Rosa had never wanted anything so much. By the end of the day the signed, limited Edition copy of Moira Hennessey’s book entitled All of Us would be reduced to 50%. Since Monday the price had been reduced 10% each day. If no one came to buy it, she, as an employee of Bright’s Books, was allowed to purchase it. It had been advertised in the newspaper. She could hear her boss, (and owner of the shop) Claude, upstairs opening and closing file drawers as he brought his business accounts up to date.
Though the shop was modest, Claude was quite the connoisseur of old books and he was passionate about it. He also carried old editions of classics, and took good care of them. Not everyone appreciated good literature and Claude was often disappointed in the small response to his announcements in the local newspaper. But it didn’t stop him from bringing these gems forward, and eventually someone would come for the books, even if it took a long time.
Rosa was unpacking a new shipment which had to be stamped and properly shelved. There was plenty to do. She was experienced in this work, and she had worked in the shop for several years now, taking a break from her studies. She had graduated college and was saving money for her Masters in Psychology. She had also recently ended a relationship of a few years, and this book was to be a special comfort treat. She would be spending a bit of money but it was time she did something special for herself. So, in celebration of her impending good fortune, Rosa took a break and made herself a cup of tea in the small back-room kitchen. She sat down in a sunny window seat with her tea and a few cookies, and had taken her first sip when the bell over the door clanged.
“Oh, I made it!” the excited young man’s voice declared! “I took the train from the city and walked from the station and it’s cold out there! My sister sent me a copy of the add for the Moira Hennessy Limited Edition book!”
Rosa gulped and opened her eyes wide. She beheld a nice-looking man wearing jeans, a blue oxford shirt, and a tweedy sports jacket. Silently, she conspired in her mind. This could not be happening! She was not going to allow her good fortune to be stolen from her.
“Um, I don’t believe the book is still here,” Rosa heard herself say. And she wondered who was talking. She was not used to dissembling.
“But I saw it in the window,” he said eagerly, with a smile.
Thinking as fast as she could, “Oh that’s not the one advertised.” Again, she thought, what am I saying?
“May I see it?”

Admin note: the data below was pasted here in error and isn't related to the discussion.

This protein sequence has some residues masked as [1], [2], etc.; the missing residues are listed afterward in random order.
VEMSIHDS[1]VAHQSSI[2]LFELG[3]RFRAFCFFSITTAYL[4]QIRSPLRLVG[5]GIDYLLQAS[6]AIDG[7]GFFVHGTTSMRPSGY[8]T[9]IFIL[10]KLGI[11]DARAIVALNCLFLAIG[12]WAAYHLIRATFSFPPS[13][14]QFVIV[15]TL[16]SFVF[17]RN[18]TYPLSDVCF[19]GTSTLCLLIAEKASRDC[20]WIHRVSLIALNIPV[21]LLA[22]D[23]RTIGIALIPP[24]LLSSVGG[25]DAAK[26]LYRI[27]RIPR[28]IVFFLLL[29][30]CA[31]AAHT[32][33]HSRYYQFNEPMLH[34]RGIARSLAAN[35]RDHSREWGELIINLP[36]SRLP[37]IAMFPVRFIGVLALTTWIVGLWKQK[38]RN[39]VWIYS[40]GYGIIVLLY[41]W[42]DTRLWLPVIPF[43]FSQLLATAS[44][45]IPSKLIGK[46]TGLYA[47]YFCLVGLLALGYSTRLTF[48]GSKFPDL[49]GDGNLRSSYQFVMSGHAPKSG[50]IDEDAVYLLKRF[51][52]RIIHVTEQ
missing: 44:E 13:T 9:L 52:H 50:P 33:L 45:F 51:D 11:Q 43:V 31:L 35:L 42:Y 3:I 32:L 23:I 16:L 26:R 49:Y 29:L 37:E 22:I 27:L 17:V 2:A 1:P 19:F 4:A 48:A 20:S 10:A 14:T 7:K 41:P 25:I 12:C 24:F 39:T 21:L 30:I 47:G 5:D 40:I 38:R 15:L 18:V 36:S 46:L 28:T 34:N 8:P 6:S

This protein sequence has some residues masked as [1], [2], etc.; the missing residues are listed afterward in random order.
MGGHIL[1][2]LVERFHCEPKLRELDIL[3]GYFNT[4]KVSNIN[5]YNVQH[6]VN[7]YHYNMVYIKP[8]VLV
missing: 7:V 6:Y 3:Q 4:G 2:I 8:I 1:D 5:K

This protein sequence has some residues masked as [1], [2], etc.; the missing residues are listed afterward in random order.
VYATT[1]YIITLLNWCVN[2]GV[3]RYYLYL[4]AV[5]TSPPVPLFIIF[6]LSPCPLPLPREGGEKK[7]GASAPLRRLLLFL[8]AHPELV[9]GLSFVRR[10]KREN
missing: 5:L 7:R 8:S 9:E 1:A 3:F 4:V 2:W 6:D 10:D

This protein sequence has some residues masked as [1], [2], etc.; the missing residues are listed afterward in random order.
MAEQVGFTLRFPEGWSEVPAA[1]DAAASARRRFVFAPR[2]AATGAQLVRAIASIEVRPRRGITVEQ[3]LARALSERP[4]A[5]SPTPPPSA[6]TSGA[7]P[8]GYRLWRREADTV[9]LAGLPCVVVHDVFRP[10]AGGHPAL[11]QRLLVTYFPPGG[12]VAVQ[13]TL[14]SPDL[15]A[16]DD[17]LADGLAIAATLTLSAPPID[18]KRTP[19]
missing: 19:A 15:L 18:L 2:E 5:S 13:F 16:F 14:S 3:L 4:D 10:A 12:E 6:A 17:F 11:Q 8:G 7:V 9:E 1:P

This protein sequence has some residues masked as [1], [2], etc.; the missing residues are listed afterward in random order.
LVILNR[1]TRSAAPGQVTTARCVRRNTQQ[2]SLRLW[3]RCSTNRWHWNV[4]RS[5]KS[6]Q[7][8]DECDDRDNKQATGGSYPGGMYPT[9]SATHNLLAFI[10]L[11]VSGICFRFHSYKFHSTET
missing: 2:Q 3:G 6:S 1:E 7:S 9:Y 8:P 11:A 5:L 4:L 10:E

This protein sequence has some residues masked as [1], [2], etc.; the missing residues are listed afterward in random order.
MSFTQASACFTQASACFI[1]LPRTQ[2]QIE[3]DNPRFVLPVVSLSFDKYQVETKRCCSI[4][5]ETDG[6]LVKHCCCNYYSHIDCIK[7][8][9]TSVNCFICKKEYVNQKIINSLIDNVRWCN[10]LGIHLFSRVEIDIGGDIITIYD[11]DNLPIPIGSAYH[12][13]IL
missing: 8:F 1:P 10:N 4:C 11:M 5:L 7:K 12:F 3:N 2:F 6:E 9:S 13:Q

Rosa got up slowly, walking as if in a dream. She moved surreally, each movement and moment precarious and uncertain.
“Is something wrong?” he asked, solicitously. “You look rather upset.”
Rosa stopped at the gentle sound of his voice, and turned to look at him. She hesitated.
“OK, the truth is, I wanted that book for myself and it would have been mine in 2 hours if you had not come in!” There, she had said it and yet she was not sure what she was saying or doing.
“Oh, that is unfortunate. I see you are Hennessy fan also.”
“Devoted!” Rosa said more forcefully than she intended. Embarrassed, she walked back to the window seat and picked up her tea. She didn’t know what she was doing or what to do next.
They remained silent for a long minute.
Then he smiled, looking directly at her. “I have an idea.”
Rosa just stared.
“Why don’t we share the ownership of the book?” This time it was he who didn’t know why he was saying what he was saying.
Rosa stopped mid sip and blinked her eyes. She hesitated. “What did you say?”
His stretched his neck to one side, “I said we could share the book and split the cost.” It was as if he were listening to himself. And he tried to maintain his smile but this woman in front of him was looking very serious.
“Yes exactly, so you won’t lose your chance to own it, and I can also own it ”
“But you live in the city.”
“Yes, it would be like sharing the children in a divorce, 6 months with each parent.” Where had that come from, he thought. Her expression was still fixed.
“But we are not divorced! We have never been married!” Rosa heard herself say and realized she was way too upset and saying ridiculous things.
“Yes, that’s true.” He sat down on a wooden chair placed at the end of a bookshelf, a bit deflated. “But could we still share it.” The idea had popped into his mind as ingenious and he felt inspired and wanted to pursue it even though he had surprised himself.